A futures contract is a technique used to hedge positions and reduce the risk of the unknown.
As Andreas Antonopolous explains in this interview with Ivan on Tech, the more developed a market is, the more options will appear to bet on the price of said market.
In this article, I will take a look at how the Bitcoin futures market has been developing. In addition, I’ll look into why traditional finance, such as the banking sector, is looking to develop blockchain-based solutions.
The growth of the Bitcoin futures market
Yesterday's was most active session this year for bitcoin futures and busiest since 26th of October
$25bln+ going through on our radar pic.twitter.com/LrwGCNQ21M
— skew (@skewdotcom) January 15, 2020
The tweet above from Skew Analytics shows the total volume of Bitcoin futures worldwide has hit $25 billion. This increase in volume could be derived from the recent Bitcoin price increase or could actually be the driver of the current positive momentum.
Moreover, data from the CME Group shows that as of this month, open interest for its Bitcoin futures products alone totalled over 5,000 contracts. In Bitcoin, that’s just under 27,000 BTC, representing over $230 million at current USD prices.
The CME report from January 7 also shows a sharp increase in buyers. A total of 5,400 contracts have been negotiated – 3% above 2019’s July high.
It’s not only Bitcoin futures that are booming
Are financial institutions building blockchain-based products as well? What platforms, products, and cryptocurrencies have been targeted by the banking sector?
In addition, can blockchain technology bring value to the banking sector and could people benefit from it?
As Coin Rivet reported last year, JP Morgan is working on developing its own cryptocurrency, while social media giant Facebook is also planning to launch its native blockchain-based token Libra this year.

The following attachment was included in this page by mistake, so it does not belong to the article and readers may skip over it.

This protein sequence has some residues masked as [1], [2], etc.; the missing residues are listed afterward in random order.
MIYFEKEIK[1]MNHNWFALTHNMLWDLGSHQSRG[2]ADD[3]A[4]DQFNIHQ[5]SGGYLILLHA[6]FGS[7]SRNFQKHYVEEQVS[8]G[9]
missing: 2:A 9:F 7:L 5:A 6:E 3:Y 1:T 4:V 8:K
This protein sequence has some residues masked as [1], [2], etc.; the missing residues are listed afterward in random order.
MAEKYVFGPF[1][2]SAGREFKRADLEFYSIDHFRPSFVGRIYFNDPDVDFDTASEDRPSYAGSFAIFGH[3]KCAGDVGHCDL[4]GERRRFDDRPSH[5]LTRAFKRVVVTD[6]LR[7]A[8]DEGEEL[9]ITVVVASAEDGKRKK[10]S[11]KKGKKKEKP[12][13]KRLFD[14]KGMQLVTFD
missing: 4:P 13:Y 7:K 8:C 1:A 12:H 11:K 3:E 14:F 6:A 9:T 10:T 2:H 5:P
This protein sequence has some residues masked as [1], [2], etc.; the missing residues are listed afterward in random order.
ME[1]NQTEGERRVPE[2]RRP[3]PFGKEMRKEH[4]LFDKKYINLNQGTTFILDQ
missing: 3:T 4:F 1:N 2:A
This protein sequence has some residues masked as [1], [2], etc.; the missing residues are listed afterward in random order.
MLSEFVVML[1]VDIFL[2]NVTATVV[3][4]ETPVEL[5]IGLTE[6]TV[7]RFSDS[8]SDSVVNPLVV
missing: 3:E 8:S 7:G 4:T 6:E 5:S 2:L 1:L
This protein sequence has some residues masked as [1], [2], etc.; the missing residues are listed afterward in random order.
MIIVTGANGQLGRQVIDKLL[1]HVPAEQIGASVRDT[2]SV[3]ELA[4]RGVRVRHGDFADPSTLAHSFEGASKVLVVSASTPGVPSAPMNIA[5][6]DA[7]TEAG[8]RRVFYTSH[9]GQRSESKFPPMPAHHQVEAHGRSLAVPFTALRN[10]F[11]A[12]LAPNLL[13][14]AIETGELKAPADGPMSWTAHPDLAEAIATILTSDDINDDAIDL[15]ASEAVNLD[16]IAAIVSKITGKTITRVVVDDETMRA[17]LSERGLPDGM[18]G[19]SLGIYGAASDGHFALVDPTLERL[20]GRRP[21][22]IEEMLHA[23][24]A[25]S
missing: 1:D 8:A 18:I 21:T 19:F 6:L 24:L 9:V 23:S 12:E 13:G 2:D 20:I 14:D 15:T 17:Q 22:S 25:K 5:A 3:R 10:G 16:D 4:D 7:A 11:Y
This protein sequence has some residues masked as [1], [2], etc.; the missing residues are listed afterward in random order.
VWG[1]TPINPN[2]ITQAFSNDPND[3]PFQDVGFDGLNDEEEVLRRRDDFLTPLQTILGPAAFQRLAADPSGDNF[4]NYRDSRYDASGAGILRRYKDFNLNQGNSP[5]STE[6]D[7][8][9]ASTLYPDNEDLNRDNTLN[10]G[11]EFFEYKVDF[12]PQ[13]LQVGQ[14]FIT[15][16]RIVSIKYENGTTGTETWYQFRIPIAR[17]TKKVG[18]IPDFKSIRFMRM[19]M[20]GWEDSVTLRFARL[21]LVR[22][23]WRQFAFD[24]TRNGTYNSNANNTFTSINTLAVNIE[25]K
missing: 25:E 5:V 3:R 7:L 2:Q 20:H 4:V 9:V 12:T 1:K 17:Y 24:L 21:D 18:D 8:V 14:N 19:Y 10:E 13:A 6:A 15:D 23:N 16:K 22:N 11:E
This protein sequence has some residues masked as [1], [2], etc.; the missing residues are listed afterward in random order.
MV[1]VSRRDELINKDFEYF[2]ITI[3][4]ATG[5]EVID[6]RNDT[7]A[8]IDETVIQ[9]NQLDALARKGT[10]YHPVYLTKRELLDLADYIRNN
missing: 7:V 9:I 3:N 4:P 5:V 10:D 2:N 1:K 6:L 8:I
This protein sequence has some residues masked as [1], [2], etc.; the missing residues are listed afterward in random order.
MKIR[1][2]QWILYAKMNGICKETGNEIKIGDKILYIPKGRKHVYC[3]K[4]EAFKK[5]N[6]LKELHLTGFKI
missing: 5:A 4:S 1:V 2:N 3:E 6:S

Added to this, solutions like Ripple are striking an increasing number of partnership deals with key players in the banking and financial sectors.
Institutions are developing blockchain solutions
Both @xarnetwork and Opera are now live, and it's more than what I signed up for when I joined the company in April 2018.
With the current development and the team we built around Fantom, 2020 is looking better than ever. I can't wait to see what's in store for us.
— Michael Chen (@CryptoMHchn) December 27, 2019
Like other lending protocols, XARNetwork can collateralise assets on its blockchain to issue stable-value tokens on-chain, trade synthetic instruments, lend value, and generate returns on holdings (like staking).
If the goal of many cryptocurrency enthusiasts is to fix the problem of the unbanked – the large percentage of the world’s population who have no access to a bank account – perhaps enabling banks to access the interoperable features of blockchain may not be such a bad idea.
As such, protocols such as XARNetwork, Hyperledger, and Compound could help bridge the gap between the banks and the unbanked.
Disclaimer: The views and opinions expressed by the author should not be considered as financial advice. We do not give advice on financial products.